Rep. Joyce supports bill to improve mental health in rural areas

Rep. Joyce supports bill to improve mental health in rural areas

U.S. Rep. Dave Joyce (R-OH) cosponsored legislation on Feb. 28 to address mental health issues in rural America.

Joyce signed on as a cosponsor to the Seeding Rural Resilience Act, H.R. 4820, a bill that would create training programs and public awareness campaigns aimed at identifying and destigmatizing mental health issues in rural communities. The bill was introduced in Oct. 2019 by U.S. Rep. Anthony Brindisi (D-NY).

Since 1999, the suicide rates across the country have grown, according to the Centers for Disease Control and Prevention. But suicide rates in rural areas are nearly 45 percent higher than in their urban counterparts.

Farmers and farm workers seem to be more at risk. According to research by the CDC, rural counties had an age-adjusted suicide rate of 17.6 deaths per 100,000 residents, where urban counties had a rate of just 12.5 deaths per 100,000 residents.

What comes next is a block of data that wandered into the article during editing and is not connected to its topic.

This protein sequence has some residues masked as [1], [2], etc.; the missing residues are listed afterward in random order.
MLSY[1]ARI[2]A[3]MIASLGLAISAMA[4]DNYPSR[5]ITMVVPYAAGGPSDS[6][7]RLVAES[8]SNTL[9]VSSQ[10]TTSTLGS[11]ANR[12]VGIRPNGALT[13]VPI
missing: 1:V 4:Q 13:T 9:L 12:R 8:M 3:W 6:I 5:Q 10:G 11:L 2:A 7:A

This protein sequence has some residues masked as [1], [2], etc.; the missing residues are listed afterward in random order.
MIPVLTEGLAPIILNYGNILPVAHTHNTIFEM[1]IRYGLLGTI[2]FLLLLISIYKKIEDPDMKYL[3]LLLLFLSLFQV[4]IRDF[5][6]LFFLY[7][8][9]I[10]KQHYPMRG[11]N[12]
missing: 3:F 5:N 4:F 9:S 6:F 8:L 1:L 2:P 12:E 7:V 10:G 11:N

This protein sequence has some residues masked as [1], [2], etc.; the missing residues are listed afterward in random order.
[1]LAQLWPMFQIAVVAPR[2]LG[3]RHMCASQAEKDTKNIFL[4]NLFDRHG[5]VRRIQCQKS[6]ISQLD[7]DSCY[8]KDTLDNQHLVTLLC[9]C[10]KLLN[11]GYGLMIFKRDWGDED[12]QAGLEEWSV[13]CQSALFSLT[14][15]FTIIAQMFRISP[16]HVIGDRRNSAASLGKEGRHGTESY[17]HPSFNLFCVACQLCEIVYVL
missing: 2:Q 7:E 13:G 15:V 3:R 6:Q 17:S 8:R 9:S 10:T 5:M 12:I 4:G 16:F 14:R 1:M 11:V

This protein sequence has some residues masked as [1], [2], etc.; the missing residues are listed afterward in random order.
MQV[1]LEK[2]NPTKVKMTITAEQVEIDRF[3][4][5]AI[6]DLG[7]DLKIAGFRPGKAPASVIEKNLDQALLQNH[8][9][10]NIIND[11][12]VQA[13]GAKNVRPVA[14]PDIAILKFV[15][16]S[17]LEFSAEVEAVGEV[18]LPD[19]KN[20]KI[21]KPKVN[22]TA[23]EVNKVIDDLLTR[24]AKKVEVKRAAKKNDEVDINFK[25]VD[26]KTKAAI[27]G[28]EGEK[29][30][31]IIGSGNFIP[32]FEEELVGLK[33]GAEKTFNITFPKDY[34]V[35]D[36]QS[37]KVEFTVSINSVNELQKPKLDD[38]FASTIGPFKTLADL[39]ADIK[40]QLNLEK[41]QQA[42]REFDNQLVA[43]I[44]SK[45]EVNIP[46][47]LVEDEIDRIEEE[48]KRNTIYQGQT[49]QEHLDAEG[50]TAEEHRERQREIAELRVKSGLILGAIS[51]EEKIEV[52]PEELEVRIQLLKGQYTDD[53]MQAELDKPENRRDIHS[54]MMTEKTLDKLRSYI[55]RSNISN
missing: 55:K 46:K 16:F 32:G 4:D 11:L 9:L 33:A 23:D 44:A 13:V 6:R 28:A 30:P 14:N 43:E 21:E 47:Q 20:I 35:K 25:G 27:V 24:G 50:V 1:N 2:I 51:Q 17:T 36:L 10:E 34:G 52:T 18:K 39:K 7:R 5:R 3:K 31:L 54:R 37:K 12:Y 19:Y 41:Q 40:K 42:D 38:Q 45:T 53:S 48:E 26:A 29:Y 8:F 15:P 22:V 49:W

Joyce said the bill would direct the U. S. Department of Agriculture to provide training on stress detection and suicide prevention for farmer-facing employees, as well as authorize $3 million for a public awareness campaign on mental health care in rural communities. The bill would also direct the Secretary of the USDA to create a task force of state, local, and federal agricultural and rural stakeholders to address farm and ranch mental stresses.

“All Americans should have access to the mental health care they need, no matter where they live. However, over the past decade, there has been a rapid increase of suicides in rural areas across the country,” Joyce said in a statement. “By implementing suicide prevention training programs and promoting awareness of mental illness in rural areas, the Seeding Rural Resilience Act will help reverse this troubling trend. I’m proud to be a cosponsor of this important, bipartisan legislation to help eliminate the stigma surrounding mental health in our nation’s rural communities and ensure that farmers have better access to mental health care.”